UniLearning — “Expressing Your Voice in Academic Writing”

Rachel Cayley — “Contribution and Voice in Academic Writing”

How Do I Start Blogging?

An age-old question, and a good one!

First and foremost, we’ll be spending our Wednesday class sessions in the computer lab, so hopefully that kind of collaborative experience will be helpful for all of us.

Most importantly, if you don’t have steady access to internet outside of school, let me know as soon as you can so that I can make sure you get what you need to fully engage with your classmates and assignments through our course blog.

We’ll spend a bit of our time in the computer lab helping each other through the mechanics of blogging. But, for those moments when you’re at home or on the train thinking, ‘how do I do this thing on the course blog?’, here’s a Blog-Start-Up-Kit for you. Of course, if you have questions that this doc doesn’t address, and google also fails you (it happens!), let me know and we can work it out together.

Should you have any concerns about your privacy, you can choose a username that is not, in fact, your name; you can password-protect your posts; and you can always chat with me about any additional concerns you might have so we can find the best way to make this course blog a positive experience for you.

Syllabus Draft

This syllabus draft is your guide — your roadmap — to how our class will go this term. If you have questions about class logistics, thisis the first document you should check. However, because I want you to contribute heavily to how our class operates and how we work together, this syllabus is also a draft, a living document: it will change throughout the term according to your needs and wants and suggestions.

You all have access to commenting directly on this document through google docs at the link below and I encourage you to do so throughout the term when you have suggestions, questions, edits, or insights.

If and when substantial you (or I) make substantial changes to this document, I’ll let you know in class and the updates will be posted on this page.

This is Your Class

It is very important to me that our class is as accessible as possible for everyone in it. This means that if I’m ever using language that is not easily understandable, or am speaking too quickly, or am generally coming up short in my responsibility to help you learn the best you can, I always encourage you to let me know in any way that you can (saying something during class, notes, emails, in-person, etc.).

Additionally, if any factors you cannot control — public transportation availability/safety, family safety in the midst of changing immigration policies, etc. — are interfering with your ability to benefit from this class experience, know that there are many resources available to you through LaGuardia.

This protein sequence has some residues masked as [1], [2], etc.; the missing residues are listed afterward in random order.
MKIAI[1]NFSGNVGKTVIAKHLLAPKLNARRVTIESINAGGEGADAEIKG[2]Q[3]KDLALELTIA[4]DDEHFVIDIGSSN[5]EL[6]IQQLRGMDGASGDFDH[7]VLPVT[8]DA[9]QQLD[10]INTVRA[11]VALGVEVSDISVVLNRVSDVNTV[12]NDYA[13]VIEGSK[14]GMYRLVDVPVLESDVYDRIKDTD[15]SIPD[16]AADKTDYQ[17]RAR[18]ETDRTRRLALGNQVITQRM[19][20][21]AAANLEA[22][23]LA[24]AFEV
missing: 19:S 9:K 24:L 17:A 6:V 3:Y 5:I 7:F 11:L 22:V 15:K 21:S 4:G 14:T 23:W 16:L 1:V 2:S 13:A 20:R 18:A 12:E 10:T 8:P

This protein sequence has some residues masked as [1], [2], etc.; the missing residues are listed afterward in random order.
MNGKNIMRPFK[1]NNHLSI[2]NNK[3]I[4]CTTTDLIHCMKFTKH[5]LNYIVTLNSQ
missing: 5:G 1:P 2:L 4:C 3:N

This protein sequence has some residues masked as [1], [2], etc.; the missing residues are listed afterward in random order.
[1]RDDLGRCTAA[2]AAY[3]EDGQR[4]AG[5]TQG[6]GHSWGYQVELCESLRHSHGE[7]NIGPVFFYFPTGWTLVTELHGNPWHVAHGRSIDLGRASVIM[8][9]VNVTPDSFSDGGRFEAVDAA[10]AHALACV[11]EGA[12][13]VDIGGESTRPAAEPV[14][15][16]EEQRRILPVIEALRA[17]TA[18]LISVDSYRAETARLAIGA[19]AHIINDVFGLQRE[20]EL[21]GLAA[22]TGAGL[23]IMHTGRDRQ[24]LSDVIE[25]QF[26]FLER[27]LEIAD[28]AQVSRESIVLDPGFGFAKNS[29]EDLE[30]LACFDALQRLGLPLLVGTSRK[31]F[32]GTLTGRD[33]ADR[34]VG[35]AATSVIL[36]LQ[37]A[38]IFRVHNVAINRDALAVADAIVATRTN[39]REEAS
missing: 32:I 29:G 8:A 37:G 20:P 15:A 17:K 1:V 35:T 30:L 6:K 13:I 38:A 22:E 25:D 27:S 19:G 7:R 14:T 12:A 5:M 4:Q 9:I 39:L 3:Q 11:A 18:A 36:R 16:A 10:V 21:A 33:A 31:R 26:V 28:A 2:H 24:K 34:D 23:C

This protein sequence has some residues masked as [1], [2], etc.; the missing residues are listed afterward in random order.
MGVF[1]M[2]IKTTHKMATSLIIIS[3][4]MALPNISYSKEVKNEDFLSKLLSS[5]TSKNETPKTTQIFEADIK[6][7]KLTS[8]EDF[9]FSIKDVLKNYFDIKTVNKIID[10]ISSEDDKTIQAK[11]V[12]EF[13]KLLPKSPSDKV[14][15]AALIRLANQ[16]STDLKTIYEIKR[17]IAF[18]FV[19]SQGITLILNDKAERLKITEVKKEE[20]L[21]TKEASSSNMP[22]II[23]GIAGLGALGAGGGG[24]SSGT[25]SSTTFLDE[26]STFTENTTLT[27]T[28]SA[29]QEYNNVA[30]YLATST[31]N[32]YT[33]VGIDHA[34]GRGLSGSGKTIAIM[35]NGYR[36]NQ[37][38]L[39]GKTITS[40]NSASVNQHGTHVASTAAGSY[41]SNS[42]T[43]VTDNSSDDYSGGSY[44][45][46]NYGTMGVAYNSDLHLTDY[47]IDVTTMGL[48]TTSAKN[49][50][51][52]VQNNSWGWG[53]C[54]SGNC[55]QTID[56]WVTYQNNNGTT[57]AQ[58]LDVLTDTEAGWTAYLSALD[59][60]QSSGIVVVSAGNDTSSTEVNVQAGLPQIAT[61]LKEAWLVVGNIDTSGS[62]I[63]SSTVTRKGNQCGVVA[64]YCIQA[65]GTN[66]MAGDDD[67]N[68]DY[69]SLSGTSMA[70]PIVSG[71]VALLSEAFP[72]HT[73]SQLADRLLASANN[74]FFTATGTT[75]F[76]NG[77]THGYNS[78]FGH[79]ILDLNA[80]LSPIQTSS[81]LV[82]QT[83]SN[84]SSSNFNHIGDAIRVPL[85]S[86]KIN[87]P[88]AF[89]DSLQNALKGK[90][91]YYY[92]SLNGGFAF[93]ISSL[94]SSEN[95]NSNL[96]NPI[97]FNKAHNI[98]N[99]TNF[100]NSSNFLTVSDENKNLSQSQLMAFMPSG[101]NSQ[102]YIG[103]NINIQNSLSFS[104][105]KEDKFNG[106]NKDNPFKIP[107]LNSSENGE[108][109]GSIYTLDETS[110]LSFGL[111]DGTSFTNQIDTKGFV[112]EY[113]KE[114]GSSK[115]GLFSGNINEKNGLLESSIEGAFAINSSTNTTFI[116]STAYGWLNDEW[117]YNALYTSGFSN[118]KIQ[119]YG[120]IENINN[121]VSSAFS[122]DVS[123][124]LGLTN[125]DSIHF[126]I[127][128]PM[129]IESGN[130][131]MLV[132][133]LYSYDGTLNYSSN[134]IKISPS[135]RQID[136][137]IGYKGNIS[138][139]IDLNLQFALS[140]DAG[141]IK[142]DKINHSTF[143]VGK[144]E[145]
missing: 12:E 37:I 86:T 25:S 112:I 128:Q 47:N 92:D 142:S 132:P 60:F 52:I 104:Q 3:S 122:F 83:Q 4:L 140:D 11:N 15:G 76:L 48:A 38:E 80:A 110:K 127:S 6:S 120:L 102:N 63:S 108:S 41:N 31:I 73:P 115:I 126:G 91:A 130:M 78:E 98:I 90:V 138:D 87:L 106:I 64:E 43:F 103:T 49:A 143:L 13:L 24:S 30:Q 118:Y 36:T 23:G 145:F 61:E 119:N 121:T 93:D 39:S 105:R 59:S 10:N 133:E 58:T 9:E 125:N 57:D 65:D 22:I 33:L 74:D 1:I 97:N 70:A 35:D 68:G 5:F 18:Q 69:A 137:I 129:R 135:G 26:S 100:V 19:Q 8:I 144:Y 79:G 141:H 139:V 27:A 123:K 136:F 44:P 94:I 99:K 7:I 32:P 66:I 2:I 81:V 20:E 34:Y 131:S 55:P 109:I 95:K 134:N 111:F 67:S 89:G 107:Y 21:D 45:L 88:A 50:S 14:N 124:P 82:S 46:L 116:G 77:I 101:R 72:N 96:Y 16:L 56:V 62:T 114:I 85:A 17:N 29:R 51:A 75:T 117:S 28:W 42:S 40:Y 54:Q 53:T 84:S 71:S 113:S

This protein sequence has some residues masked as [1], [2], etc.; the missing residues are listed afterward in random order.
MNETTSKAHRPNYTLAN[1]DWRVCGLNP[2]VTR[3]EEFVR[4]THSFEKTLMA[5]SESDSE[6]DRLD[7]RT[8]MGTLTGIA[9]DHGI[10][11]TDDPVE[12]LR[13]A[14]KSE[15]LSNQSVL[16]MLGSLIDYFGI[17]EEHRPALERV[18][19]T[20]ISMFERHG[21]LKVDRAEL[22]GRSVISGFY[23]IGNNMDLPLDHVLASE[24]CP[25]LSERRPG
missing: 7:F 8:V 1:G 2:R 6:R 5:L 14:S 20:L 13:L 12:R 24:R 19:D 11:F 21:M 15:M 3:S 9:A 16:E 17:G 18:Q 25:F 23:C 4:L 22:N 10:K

Some of these resources are housed at the Wellness Center (discussed below and linked here: and others — including legal counseling, financial assistance, health care enrollment, etc. — can be accessed through Single Stop (linked here:

What can you access through Single Stop?


Single Stop USA has partnered with LaGuardia Community College to connect students with federal and state financial resources, and local community services to overcome financial barriers, stay in school and graduate. Single Stop provides financial assistance with daily living expenses, e.g. pay for doctor’s visits, medications, food, rent, utilities, child care, transportation and more! All of our services are free for LaGuardia students and their immediate family members.

Do I qualify for benefits?

If you answer “yes” to any of the questions below, you may qualify for additional financial services and/or benefits:

  • Do you need help paying for college?
  • Are you finding it difficult to meet basic living expenses such as for housing, food, rent, clothing, etc?
  • Are you receiving limited or no financial support from your family?
  • Are you financially responsible for children under the age of 24?
  • Are you a veteran?
  • Are you in need of financial assistance?
  • Are you undocumented?

You can also access free and confidential immigration assistance is available through CUNY Citizenship Now, linked here: and CUNY CLEAR, linked here:

If you or any of your loved ones need information on the recent DACA decision, the infographic below (from is equipped with information from that you might find useful.

An infographic about 5 Things to Know about 45's Announcement to End DACA, info from
An infographic about 5 Things to Know about 45’s Announcement to End DACA, info from

In addition, dis/abilities — ranging from anxiety to chronic pain — often go un-discussed in classroom settings, but my goal for this class is to foster a generative learning environment for each student: if I am not succeeding at this, please let me know so that I can make the necessary changes. As I will repeat throughout the syllabus, if you anticipate needing any kind of modification to the class as structured, please let me know as soon as possible.

This includes the ability to draft a separate grading contract with me if you know that any component of the contract is going to be overly burdensome or impossible for you to achieve due to life circumstances or any dis/ability you might experience. Additionally, if you have a documented learning, sensory, physical, or other reason for needing any kind of special accommodation in this class, contact the The Wellness Center in room C-249, email, and phone 718-482-5471. Please feel free to reach out to me for additional assistance.